Event Title

Sexual Identity Transformation of Gender and Women's Studies Students

Location

CSU 204

Start Date

16-4-2013 10:05 AM

End Date

16-4-2013 11:05 AM

Student's Major

Sociology and Corrections

Student's College

Social and Behavioral Sciences

Mentor's Name

Emily Boyd

Mentor's Department

Sociology and Corrections

Mentor's College

Social and Behavioral Sciences

Description

It is a common stereotype that Gender and Women’s Studies (GWS) shifts women’s sexual orientation away from heterosexuality. This myth is commonly used to keep women from calling themselves feminists or joining the GWS major. It is important to understand where this myth comes from and how or if the sexuality of women is affected by feminism or GWS courses. Through in-depth, semi- structured interviews of women in upper level GWS courses, the data was collected and analyzed. The most important finding was that women in the major were more comfortable in their sexuality and were able to communicate more efficiently with their partners and others. Women also began to recognize their ability to say no and not succumb to sexual acts solely because their partners wanted to. Through this research it can be recognized that GWS may play a role in supporting women’s sexual maturity and comfort with their sexuality. While it is a stereotype avoided by feminists that women’s sexuality is affected, perhaps it should be reexamined and seen as a positive aspect of theorizing about gender and sexuality. When women theorize about these topics in class they begin to relate the knowledge discussed in class to their own lives. Instead of seeing women’s shifting sexuality as a bad aspect, the impact that GWS has on women’s sexuality should be embraced and utilized throughout the courses.

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Apr 16th, 10:05 AM Apr 16th, 11:05 AM

Sexual Identity Transformation of Gender and Women's Studies Students

CSU 204

It is a common stereotype that Gender and Women’s Studies (GWS) shifts women’s sexual orientation away from heterosexuality. This myth is commonly used to keep women from calling themselves feminists or joining the GWS major. It is important to understand where this myth comes from and how or if the sexuality of women is affected by feminism or GWS courses. Through in-depth, semi- structured interviews of women in upper level GWS courses, the data was collected and analyzed. The most important finding was that women in the major were more comfortable in their sexuality and were able to communicate more efficiently with their partners and others. Women also began to recognize their ability to say no and not succumb to sexual acts solely because their partners wanted to. Through this research it can be recognized that GWS may play a role in supporting women’s sexual maturity and comfort with their sexuality. While it is a stereotype avoided by feminists that women’s sexuality is affected, perhaps it should be reexamined and seen as a positive aspect of theorizing about gender and sexuality. When women theorize about these topics in class they begin to relate the knowledge discussed in class to their own lives. Instead of seeing women’s shifting sexuality as a bad aspect, the impact that GWS has on women’s sexuality should be embraced and utilized throughout the courses.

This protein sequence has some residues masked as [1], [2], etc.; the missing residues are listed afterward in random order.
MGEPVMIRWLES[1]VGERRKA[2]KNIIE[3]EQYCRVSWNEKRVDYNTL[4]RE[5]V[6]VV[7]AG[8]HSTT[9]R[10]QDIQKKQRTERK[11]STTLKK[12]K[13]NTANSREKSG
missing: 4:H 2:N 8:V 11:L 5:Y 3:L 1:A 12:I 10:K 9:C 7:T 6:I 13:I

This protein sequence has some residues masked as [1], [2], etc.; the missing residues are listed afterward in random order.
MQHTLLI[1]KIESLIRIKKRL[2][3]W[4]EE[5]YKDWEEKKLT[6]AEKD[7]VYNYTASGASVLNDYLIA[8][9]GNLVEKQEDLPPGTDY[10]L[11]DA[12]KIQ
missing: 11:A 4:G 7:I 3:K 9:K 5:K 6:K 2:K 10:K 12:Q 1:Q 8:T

Recommended Citation

Vetter, Brooklyn. "Sexual Identity Transformation of Gender and Women's Studies Students." Undergraduate Research Symposium, Mankato, MN, April 16, 2013.
http://cornerstone.lib.mnsu.edu/urs/2013/oral-session-04/3